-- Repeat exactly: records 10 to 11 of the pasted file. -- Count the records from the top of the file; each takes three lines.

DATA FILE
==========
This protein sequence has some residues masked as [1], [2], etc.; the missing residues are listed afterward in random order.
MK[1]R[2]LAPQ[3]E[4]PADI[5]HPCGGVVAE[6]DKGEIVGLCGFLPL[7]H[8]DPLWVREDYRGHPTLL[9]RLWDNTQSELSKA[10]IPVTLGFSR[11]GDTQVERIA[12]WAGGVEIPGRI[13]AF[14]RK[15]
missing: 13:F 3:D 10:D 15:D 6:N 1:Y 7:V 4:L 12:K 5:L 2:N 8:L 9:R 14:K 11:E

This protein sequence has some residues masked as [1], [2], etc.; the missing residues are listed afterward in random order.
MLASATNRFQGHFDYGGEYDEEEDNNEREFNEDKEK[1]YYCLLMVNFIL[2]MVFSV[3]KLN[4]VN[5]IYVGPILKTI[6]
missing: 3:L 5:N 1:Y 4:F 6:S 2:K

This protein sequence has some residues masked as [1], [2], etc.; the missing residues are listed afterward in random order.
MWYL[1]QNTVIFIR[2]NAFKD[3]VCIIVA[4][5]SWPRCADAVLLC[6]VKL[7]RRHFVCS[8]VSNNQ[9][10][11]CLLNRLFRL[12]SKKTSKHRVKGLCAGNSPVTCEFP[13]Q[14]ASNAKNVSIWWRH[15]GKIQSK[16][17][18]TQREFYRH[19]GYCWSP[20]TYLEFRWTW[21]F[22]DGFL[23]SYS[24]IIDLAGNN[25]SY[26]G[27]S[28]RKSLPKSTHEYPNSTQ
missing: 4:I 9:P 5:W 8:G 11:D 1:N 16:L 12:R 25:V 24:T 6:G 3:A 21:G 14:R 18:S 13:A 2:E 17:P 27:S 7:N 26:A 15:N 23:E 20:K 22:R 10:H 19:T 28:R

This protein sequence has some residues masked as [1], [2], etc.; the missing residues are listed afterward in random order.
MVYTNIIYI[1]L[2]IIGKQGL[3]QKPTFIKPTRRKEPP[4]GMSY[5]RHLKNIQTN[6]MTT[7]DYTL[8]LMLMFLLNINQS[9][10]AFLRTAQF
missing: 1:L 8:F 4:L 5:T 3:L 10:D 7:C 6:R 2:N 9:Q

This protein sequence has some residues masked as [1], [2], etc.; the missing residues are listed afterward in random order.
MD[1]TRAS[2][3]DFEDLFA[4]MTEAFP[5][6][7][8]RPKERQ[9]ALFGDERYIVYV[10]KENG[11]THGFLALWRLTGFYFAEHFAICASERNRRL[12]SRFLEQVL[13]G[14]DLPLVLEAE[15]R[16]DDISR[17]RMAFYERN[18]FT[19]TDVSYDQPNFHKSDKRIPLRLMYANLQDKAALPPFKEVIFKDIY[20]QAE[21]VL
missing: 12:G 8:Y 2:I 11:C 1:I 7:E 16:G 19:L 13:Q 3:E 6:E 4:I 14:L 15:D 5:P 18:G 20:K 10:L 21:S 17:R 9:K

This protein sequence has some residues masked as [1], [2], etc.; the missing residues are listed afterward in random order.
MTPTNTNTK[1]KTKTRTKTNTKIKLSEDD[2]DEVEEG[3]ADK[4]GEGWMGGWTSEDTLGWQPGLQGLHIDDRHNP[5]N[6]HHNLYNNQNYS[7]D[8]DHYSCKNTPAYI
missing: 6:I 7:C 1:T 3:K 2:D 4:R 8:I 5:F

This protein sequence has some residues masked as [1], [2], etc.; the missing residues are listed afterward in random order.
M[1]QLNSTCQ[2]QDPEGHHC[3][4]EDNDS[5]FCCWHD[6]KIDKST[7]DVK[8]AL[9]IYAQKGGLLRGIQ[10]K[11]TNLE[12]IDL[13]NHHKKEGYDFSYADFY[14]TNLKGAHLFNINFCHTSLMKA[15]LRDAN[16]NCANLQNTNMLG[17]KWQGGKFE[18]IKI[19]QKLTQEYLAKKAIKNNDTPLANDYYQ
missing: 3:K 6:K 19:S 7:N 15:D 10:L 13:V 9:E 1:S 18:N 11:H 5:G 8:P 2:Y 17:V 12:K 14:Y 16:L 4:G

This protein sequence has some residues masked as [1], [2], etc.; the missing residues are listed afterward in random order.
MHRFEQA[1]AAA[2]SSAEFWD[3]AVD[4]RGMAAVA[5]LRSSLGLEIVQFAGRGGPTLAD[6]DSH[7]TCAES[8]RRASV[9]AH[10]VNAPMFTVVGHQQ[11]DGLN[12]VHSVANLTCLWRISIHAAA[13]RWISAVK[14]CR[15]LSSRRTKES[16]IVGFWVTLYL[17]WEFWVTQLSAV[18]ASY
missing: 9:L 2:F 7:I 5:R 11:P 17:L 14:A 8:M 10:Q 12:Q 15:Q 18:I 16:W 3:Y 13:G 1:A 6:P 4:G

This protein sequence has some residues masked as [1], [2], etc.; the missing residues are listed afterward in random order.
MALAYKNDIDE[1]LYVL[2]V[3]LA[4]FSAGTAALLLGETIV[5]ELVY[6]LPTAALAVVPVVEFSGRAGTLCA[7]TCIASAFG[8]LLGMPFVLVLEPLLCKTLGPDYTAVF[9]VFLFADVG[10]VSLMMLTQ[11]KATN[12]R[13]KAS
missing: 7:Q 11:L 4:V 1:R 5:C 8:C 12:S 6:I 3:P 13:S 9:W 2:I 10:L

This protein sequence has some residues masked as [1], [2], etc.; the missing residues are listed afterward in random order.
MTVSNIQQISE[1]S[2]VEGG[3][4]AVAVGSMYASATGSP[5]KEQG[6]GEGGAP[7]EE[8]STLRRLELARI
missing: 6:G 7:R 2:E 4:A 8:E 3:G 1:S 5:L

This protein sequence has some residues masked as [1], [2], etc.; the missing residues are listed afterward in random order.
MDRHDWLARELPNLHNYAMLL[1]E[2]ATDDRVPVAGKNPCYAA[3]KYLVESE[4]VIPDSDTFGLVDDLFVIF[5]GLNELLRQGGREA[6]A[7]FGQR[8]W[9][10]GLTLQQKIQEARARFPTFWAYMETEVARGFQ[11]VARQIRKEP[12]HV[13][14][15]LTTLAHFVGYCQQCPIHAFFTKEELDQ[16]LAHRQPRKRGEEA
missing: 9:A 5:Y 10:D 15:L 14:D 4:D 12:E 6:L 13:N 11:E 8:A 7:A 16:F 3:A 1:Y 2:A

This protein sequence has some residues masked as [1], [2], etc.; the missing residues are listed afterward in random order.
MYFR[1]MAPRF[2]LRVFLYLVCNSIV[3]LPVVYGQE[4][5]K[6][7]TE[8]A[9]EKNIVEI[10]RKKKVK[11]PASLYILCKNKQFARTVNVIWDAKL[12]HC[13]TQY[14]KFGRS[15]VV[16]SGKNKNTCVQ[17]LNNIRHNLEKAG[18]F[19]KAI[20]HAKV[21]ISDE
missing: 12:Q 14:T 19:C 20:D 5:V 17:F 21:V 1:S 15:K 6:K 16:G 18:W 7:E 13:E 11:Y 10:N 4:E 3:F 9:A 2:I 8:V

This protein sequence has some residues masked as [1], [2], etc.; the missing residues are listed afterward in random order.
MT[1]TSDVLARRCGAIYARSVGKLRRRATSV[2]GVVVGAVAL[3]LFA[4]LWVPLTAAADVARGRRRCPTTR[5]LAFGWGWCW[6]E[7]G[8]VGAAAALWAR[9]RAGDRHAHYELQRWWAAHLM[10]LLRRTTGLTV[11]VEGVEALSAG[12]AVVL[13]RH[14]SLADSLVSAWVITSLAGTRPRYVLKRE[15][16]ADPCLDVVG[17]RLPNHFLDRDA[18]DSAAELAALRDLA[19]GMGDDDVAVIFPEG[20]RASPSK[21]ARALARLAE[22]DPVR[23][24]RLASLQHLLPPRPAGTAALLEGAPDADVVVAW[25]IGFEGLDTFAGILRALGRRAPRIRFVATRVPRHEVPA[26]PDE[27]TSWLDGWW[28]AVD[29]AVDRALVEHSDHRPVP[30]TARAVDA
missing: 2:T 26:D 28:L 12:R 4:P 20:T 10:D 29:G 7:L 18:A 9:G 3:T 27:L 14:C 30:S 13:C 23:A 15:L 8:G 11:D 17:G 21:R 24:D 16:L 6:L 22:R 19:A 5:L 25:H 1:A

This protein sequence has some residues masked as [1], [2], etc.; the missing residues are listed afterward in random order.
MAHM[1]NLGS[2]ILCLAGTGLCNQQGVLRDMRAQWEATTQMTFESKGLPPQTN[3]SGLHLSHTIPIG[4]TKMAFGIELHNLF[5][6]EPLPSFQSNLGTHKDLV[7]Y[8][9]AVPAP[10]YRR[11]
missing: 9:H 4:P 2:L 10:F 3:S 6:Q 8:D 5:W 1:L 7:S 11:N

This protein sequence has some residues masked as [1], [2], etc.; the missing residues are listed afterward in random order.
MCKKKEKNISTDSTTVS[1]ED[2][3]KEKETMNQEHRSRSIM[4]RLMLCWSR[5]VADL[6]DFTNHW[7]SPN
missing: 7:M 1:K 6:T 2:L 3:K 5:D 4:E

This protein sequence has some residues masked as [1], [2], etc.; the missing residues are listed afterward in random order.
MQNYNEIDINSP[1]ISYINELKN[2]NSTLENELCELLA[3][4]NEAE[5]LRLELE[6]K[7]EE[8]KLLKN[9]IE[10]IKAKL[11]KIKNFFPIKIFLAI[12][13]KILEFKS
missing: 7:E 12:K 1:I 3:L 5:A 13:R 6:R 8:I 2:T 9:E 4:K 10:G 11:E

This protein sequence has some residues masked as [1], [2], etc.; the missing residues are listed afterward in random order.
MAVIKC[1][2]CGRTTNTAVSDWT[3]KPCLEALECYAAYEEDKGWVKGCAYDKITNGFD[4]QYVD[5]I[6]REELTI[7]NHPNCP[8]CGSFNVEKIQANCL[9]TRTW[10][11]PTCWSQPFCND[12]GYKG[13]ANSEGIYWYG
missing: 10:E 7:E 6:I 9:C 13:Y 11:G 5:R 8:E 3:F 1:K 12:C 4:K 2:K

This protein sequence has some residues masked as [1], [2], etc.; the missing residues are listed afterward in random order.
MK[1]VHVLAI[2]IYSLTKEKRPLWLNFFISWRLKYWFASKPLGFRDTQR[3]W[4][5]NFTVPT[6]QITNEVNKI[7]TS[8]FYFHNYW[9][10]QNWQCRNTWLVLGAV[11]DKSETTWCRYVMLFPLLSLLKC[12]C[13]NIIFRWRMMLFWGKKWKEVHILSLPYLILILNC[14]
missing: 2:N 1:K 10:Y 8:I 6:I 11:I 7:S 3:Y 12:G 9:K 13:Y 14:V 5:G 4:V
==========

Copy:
This protein sequence has some residues masked as [1], [2], etc.; the missing residues are listed afterward in random order.
MTVSNIQQISE[1]S[2]VEGG[3][4]AVAVGSMYASATGSP[5]KEQG[6]GEGGAP[7]EE[8]STLRRLELARI
missing: 6:G 7:R 2:E 4:A 8:E 3:G 1:S 5:L

This protein sequence has some residues masked as [1], [2], etc.; the missing residues are listed afterward in random order.
MDRHDWLARELPNLHNYAMLL[1]E[2]ATDDRVPVAGKNPCYAA[3]KYLVESE[4]VIPDSDTFGLVDDLFVIF[5]GLNELLRQGGREA[6]A[7]FGQR[8]W[9][10]GLTLQQKIQEARARFPTFWAYMETEVARGFQ[11]VARQIRKEP[12]HV[13][14][15]LTTLAHFVGYCQQCPIHAFFTKEELDQ[16]LAHRQPRKRGEEA
missing: 9:A 5:Y 10:D 15:L 14:D 4:D 12:E 6:L 13:N 11:E 8:A 7:A 16:F 3:A 1:Y 2:A